It will come as little surprise to many that two of my most vivid recollections of the 1990 World Cup in Italy revolve around farming. The first was being in the cab of a neighbouring farmer’s tractor listening to the Ireland-England match as Kevin Sheedy scored. Memory number two is of hay making grinding to a halt to enable the workforce watch the penalty shootout in Genoa. Now read on…
Everton’s Seamus Coleman
As far as can be recalled – and one sits to be corrected – Sheedy was the only member of the Irish squad employed by Everton at the time. There was, however, quite a few members thereof enlisted on the other side of the same city. Steve Staunton, Ronnie Whelan, Ray Houghton and John Aldridge all plied their trade in Liverpool red at the time.
How the picture has changed now. It’s probably highly symbolic of where Irish football is at presently when it’s considered that the representation of this nation at Anfield, Old Trafford and many of the other top clubs across the water is almost nil. Plenty in the mid-table region, but nearer the higher echelons not so.
With one exception. Goodison Park houses what surely must be the biggest contingent. It recently expanded further, with Aiden McGeady jettisoning Moscow to link up with Seamus Coleman, James McCarthy and Darron Gibson. And much like affairs with Liverpool in times past, the blue haven for our players bodes well for green growth. As with anything, it’s only by undertaking a task at a higher level that you’ll improve as you go.
McGeady has already proven himself capable of playing at the highest level having gained European experience with both Celtic and Moscow. Gibson, too, has operated at the highest level, albeit fleetingly. Furthermore, with no disrespect intended, it was apparent during his time with Wigan that James McCarthy was well capable of operating at a higher level.
Roberto Martinez comes across as one of the most astute men in English football. Also one of the most affable. His belief in McCarthy was manifested simply in the fact that he made the midfielder the fulcrum of his team while at Wigan and immediately took him to Merseyside upon appointment thence.
You’d expect that – on his return – Gibson will join McCarthy at the focal point of an already potent midfield. The most recent arrival adding further spice to an already tasty mix. The real gem in the collection, mind you, is Coleman. His potential has always been obvious, yet, as time has gone on, his influence at Everton has rocketed and – after belatedly getting his chance – he has gone on to be a bedrock is the Irish team too. That’s likely to be the case for many years to come.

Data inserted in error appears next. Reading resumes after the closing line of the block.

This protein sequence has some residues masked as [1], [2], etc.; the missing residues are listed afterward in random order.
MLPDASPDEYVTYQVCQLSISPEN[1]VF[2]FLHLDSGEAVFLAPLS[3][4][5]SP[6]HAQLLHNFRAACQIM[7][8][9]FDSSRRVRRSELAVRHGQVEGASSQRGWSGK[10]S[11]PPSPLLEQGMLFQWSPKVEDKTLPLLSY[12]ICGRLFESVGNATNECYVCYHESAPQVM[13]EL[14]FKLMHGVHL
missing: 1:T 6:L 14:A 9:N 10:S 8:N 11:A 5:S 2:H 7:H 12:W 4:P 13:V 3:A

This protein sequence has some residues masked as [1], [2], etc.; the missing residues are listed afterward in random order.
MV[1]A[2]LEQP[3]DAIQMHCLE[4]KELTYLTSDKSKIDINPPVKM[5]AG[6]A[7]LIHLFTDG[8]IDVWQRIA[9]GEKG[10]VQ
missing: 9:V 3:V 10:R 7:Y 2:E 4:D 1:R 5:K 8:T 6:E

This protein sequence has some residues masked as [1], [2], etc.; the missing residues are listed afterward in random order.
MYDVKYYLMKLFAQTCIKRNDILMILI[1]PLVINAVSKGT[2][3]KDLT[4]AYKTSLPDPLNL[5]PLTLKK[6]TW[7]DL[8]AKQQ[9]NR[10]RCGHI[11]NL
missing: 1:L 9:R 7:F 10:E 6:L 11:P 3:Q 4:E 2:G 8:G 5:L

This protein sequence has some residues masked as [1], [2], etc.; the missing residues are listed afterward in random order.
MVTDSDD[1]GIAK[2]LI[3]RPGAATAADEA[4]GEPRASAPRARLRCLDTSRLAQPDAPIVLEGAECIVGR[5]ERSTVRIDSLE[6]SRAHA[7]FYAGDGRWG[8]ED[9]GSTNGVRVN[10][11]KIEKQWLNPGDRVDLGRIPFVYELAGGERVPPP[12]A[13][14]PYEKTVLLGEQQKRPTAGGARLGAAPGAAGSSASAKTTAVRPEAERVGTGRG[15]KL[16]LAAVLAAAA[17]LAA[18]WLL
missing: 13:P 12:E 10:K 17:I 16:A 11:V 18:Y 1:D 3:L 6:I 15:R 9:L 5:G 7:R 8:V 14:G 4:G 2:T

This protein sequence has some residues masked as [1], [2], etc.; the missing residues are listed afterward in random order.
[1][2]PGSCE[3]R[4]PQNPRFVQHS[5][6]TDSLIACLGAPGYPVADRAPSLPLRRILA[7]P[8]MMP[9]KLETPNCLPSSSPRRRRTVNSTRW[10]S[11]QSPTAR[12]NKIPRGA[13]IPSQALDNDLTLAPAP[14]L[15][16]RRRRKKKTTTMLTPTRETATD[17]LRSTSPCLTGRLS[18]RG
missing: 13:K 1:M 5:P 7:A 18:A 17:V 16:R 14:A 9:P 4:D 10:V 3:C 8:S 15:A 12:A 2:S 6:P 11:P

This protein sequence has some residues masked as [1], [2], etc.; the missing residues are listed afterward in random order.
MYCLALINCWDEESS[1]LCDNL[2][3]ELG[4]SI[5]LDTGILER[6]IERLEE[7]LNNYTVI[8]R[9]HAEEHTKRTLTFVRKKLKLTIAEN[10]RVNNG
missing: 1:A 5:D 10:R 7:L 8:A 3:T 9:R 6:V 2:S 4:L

Indeed, the same most likely applies to the entire Irish contingent currently under the stewardship of Martinez. Their inclusion – with the exception of Coleman as he’s a defender – would ensure a solidity around the centre that’s often been lacking at times. Donegal’s latest soccer prodigy will of course be a key component of the defensive unit for Martin O’Neill and Roy Keane going forward. Of much interest, though, will be the makeup of the remainder of the rearguard. Richard Dunne and John O’Shea have unquestionably been outstanding servants, but neither has time on their side.
Replacing both – whenever the need arises – will be quite an onerous task. Ciaran Clark has shown flashes suggesting that he may step up to the plate. That he’s still a bit off being the finished product demonstrates itself every so often too though. Yet he’s still the primary candidate to replace one of the big two when the time arrives.
Finding a partner for him in central defence – and a long term solution at left back – could also be challenging. There should be no shortage of options up front, but, the tricky part could be coming up with the best combination. Especially with Robbie Keane, Kevin Doyle, Simon Cox and Shane Long each capable of compiling compelling cases in their own right.
Getting the combination right could be a tricky task in itself but there should be reassurance in the knowledge that the current management should approach matters with an open mind and shouldn’t – it seems on early evidence – be found wanting in terms of scanning far and wide in pursuance of new talent.